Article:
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Letters to an American Lady
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Letters to an American Lady

3.85 of 5 stars 3.85  ·  rating details  ·  461 ratings  ·  31 reviews
A collection of over 100 letters that Lewis wrote to an American woman he never met. Ranging broadly in subject matter, the letters discuss topics as profound as the love of God and as frivolous as preferences in cats, offering a rare and private view of Lewis.
Paperback, 128 pages
Published September 1st 1971 by William B Eerdmans Publishing Co (first published November 30th 1966)
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Community Reviews

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I haven't read as much C.S. Lewis as I would like (I've read neither all of Mere Christianity or The Screwtape Letters, horror of all horrors), but I've very much liked his more autobiographical works - Surprised by Joy and A Grief Observed particularly. I first read some of Lewis' letters in A Severe Mercy where Sheldon Vanauken begins a correspondence and friendship with him - an influential one, to say the least.

These letters, however, are a another kettle of fish altogether. They are one si
In describing this book, I wrote to a friend today:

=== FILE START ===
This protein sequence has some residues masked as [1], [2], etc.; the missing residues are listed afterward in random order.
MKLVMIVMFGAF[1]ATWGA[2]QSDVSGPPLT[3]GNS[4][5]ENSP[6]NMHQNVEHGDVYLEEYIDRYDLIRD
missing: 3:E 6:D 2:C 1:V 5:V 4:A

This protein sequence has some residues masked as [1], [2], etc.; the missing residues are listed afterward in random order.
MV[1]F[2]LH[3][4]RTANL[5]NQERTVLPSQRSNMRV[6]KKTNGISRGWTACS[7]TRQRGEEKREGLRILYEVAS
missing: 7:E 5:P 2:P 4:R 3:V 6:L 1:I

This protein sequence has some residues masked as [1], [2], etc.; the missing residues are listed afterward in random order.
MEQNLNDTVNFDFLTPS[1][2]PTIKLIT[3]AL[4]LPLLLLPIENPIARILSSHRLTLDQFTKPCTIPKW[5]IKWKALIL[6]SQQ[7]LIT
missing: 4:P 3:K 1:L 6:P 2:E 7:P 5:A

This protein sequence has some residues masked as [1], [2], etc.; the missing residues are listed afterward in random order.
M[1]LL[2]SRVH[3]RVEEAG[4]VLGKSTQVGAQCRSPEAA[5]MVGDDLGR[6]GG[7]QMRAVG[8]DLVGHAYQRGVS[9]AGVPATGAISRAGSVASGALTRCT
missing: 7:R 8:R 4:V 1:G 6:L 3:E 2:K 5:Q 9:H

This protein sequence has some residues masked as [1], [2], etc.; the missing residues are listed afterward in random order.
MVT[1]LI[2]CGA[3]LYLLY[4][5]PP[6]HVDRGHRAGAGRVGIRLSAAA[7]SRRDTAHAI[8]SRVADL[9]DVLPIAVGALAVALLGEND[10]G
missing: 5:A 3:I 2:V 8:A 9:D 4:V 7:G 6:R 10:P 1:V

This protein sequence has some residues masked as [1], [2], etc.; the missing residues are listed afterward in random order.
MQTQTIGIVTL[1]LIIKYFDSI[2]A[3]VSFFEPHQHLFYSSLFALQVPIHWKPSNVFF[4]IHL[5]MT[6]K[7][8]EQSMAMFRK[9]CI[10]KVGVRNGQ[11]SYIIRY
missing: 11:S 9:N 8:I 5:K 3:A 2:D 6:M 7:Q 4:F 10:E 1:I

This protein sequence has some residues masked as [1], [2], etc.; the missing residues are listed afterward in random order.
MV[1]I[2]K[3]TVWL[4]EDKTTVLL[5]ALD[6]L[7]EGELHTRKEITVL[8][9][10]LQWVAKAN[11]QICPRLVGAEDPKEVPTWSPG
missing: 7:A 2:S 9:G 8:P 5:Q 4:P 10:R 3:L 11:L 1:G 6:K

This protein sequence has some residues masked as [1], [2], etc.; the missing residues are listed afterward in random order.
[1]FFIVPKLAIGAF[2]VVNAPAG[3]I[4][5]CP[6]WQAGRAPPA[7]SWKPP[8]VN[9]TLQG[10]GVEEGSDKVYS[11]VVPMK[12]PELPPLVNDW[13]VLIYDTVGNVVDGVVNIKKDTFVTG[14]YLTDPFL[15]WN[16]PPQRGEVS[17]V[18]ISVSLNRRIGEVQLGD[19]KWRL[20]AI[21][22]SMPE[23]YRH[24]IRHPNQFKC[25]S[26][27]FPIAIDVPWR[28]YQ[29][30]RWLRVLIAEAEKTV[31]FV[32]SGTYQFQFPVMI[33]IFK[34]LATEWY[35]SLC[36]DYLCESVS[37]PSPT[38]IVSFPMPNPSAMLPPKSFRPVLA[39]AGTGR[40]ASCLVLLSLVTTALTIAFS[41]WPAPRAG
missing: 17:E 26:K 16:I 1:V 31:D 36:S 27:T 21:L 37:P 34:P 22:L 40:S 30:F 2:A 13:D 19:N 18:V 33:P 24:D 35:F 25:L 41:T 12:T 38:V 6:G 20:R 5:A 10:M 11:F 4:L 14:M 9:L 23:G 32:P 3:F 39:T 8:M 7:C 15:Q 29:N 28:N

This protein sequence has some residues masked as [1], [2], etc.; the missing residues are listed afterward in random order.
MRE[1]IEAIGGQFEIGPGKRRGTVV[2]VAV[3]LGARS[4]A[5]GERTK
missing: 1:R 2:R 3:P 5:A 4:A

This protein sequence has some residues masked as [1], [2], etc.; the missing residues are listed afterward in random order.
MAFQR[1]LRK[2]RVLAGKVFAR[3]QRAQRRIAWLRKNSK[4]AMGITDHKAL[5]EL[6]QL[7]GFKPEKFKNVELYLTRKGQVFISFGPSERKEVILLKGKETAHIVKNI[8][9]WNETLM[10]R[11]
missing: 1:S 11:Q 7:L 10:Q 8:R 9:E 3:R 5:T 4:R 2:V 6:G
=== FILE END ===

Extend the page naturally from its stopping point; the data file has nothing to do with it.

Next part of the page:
This summer when Amanda, the boys and I were visiting with her family, Jessica, Amanda's sister-in-law, wanted to take the girls “antiquing.” In fact, this may be one of my wife's least favorite activities. In short, she is not a shopper. Nonetheless, because she is a good sport and because she loves Jessica (who is married to her younger brother, Wade), she obliged.

At some little hole-in-the-wall shop, in a small town in this nondescript state
Feb 08, 2014 Kate rated it 4 of 5 stars
Shelves: own
This was just what I was needing. It amazes me that Lewis spent so much time corresponding with so many people, because he states often that he hates writing letters. But he cared for this American Lady, gave her advice, and when he could, sent her money to help her. It is a beautiful relationship to read (and not dissimilar to some people these days who may never meet but help each other across the internet with advice and a bit of monetary help). I noticed in particular that Lewis calls search ...more
Happiness is stumbling across a C.S. Lewis book whilst cleaning the garage. ;)

Definitely recommended for C.S. Lewis fans, along with Surprised by Joy and A Grief Observed. While SbJ is a well-thought-out autobiography and AGO is a beautiful expression of sorrow, Letters to an American Lady is simply Lewis as a normal person, capable of everyday pleasures and fears. Lewis liked cats, he liked pleasant weather, he disliked the commercialism of Xmas v. real, peaceful Christmas, he rather disliked h
Paul Dubuc